11 April 1997

Biomass: Not fully exploited

PUSH/PULL attitudes of different government departments are stifling the biomass industry.

Speaking at an Association of Applied Biologists conference in Cirencester, Murray Carter, founding chairman of the British Biogen trade association, acknowledged MAFFs role in funding research and development. But the governments energy policy was a "mish-mash of poorly co-ordinated measures".

The Department of Trade and Industry was stimulating many biomass projects and the private sector had spent heavily. But at the same time MAFF had cut Woodland Grant Scheme grants by about 60%, explained Mr Murray.

"That is silly. It is doing the very thing guaranteed to negate or neutralise their efforts." Many growers had banked on receiving full grants in their biomass plans.

The ECs recent green paper proposed that by 2010 renewable output should double from its current average of 6%.

Labour Party proposals for 2025 were broadly similar, and he estimated that 1m ha (2.5m acres) of land would be needed to meet them.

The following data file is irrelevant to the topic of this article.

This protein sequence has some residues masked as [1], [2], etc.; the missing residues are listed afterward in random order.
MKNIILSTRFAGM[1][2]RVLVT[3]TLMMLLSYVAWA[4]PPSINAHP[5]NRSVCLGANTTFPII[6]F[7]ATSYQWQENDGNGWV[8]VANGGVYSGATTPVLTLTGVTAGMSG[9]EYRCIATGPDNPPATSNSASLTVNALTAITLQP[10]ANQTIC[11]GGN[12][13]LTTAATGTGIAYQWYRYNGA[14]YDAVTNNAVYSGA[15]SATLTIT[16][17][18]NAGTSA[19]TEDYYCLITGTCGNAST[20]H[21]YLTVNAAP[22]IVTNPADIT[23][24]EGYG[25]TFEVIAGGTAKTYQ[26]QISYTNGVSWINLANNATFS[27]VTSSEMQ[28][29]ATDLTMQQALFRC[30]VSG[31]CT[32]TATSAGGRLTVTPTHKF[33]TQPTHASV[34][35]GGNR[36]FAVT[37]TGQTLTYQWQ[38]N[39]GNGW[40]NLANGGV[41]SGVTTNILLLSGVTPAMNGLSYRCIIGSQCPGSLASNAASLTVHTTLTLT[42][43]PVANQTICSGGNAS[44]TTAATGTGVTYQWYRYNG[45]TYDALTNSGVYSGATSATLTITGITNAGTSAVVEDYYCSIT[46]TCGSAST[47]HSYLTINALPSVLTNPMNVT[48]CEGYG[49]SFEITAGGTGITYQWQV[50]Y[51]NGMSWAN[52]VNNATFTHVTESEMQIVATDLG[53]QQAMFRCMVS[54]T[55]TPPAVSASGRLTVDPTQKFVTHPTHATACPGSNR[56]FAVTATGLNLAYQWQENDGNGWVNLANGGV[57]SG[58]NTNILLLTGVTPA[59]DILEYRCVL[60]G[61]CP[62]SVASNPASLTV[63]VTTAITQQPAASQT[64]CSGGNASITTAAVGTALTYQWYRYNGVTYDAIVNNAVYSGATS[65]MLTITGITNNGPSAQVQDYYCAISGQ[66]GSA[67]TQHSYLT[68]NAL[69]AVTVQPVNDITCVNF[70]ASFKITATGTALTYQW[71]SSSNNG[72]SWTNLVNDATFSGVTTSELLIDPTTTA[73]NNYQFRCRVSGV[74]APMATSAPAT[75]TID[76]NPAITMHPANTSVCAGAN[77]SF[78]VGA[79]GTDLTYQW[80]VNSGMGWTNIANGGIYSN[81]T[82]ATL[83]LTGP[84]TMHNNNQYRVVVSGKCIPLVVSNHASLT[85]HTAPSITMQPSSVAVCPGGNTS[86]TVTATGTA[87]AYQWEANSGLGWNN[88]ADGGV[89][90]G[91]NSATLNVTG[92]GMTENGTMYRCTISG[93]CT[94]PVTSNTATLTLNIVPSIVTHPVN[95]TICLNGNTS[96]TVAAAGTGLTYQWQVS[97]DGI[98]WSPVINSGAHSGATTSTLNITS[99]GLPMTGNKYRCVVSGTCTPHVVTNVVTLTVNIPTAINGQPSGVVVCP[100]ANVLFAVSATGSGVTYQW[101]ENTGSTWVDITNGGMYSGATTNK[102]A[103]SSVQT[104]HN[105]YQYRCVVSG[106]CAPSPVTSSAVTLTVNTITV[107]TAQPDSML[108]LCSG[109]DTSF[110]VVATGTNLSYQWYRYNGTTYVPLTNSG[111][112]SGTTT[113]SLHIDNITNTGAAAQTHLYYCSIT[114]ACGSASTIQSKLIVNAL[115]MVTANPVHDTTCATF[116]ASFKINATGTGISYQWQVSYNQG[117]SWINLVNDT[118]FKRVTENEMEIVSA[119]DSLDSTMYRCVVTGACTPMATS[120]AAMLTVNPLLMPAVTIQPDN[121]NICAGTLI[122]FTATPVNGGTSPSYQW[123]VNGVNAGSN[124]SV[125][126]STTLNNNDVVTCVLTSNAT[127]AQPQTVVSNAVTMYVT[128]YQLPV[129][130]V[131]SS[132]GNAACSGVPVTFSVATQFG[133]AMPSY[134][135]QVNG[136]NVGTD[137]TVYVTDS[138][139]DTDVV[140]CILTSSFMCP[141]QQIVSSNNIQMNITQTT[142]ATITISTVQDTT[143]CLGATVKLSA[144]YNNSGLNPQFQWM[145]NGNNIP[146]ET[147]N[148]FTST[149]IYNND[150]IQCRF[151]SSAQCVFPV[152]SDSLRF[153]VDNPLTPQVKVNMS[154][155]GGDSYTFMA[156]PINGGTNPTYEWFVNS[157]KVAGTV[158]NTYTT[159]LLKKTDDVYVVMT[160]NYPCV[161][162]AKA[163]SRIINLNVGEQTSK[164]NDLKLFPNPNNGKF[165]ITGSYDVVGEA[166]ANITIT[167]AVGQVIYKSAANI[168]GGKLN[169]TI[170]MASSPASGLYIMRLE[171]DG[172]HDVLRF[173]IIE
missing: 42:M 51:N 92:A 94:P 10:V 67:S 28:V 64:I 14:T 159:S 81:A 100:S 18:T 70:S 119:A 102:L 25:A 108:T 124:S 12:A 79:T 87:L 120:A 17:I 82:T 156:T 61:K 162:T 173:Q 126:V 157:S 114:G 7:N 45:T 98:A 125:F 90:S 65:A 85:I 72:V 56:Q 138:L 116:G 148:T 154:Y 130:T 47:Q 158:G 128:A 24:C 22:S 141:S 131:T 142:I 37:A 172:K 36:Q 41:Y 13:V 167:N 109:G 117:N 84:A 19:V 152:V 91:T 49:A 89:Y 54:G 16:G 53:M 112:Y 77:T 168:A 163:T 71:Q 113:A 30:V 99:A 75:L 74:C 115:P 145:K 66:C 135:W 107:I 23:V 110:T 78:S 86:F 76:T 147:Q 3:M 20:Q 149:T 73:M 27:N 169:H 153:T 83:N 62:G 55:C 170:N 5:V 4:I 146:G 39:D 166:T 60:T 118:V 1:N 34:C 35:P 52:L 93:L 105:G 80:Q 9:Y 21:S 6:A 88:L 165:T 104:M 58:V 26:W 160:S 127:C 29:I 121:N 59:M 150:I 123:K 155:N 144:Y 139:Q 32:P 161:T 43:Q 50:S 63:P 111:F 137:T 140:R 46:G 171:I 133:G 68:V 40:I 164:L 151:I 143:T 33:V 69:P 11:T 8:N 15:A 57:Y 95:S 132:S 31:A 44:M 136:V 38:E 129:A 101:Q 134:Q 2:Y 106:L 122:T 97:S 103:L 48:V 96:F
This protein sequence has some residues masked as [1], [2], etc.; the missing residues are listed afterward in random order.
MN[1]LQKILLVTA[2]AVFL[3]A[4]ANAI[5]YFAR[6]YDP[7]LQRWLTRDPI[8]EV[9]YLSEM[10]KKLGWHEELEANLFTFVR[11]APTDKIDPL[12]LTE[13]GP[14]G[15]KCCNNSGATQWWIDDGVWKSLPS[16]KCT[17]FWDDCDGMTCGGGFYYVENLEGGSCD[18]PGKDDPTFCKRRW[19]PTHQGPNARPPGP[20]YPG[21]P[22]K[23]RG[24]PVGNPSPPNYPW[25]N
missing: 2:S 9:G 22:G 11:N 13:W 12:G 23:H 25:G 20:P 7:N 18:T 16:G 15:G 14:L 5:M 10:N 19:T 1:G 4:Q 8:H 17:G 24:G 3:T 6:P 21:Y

Mr Murray said the present Non Fossil Fuel Obligation arrangements were inefficient and inflexible. While valuing their pump-priming role, he claimed they encouraged wasted effort for firms whose submissions failed.

"We are not saying we want another round of subsidies. We want to move to a free market. But to get there we need investment." Banks and others would be reluctant to invest further without clear policies, he warned.n

Andrew Blake


&#8226 Renewable demand strong.

&#8226 Mixed government messages.

&#8226 Lack of overall policy.

&#8226 NFFO process inefficient.

&#8226 Further investment in doubt.